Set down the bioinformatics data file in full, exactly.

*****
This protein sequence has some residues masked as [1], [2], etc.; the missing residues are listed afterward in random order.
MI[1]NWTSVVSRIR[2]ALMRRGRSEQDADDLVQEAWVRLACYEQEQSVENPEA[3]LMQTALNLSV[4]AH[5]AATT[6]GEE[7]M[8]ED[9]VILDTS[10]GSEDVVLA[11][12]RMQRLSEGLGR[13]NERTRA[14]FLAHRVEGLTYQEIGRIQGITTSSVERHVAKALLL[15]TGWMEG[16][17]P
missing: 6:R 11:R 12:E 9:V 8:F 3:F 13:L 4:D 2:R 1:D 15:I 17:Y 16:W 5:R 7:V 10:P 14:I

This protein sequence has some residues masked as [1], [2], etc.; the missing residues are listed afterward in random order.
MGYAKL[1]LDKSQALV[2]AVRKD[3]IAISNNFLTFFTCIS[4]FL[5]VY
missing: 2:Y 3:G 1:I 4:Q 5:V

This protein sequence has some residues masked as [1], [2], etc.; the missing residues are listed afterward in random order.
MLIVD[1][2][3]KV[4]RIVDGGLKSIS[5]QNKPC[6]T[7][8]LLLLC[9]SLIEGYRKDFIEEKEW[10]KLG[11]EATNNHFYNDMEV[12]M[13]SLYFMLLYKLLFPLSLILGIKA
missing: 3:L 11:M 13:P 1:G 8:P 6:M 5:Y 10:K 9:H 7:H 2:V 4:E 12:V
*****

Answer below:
This protein sequence has some residues masked as [1], [2], etc.; the missing residues are listed afterward in random order.
MI[1]NWTSVVSRIR[2]ALMRRGRSEQDADDLVQEAWVRLACYEQEQSVENPEA[3]LMQTALNLSV[4]AH[5]AATT[6]GEE[7]M[8]ED[9]VILDTS[10]GSEDVVLA[11][12]RMQRLSEGLGR[13]NERTRA[14]FLAHRVEGLTYQEIGRIQGITTSSVERHVAKALLL[15]TGWMEG[16][17]P
missing: 6:R 11:R 12:E 9:V 8:F 3:F 13:L 4:D 2:R 1:D 15:I 17:Y 16:W 5:R 7:V 10:P 14:I

This protein sequence has some residues masked as [1], [2], etc.; the missing residues are listed afterward in random order.
MGYAKL[1]LDKSQALV[2]AVRKD[3]IAISNNFLTFFTCIS[4]FL[5]VY
missing: 2:Y 3:G 1:I 4:Q 5:V

This protein sequence has some residues masked as [1], [2], etc.; the missing residues are listed afterward in random order.
MLIVD[1][2][3]KV[4]RIVDGGLKSIS[5]QNKPC[6]T[7][8]LLLLC[9]SLIEGYRKDFIEEKEW[10]KLG[11]EATNNHFYNDMEV[12]M[13]SLYFMLLYKLLFPLSLILGIKA
missing: 3:L 11:M 13:P 1:G 8:P 6:M 5:Y 10:K 9:H 7:H 2:V 4:E 12:V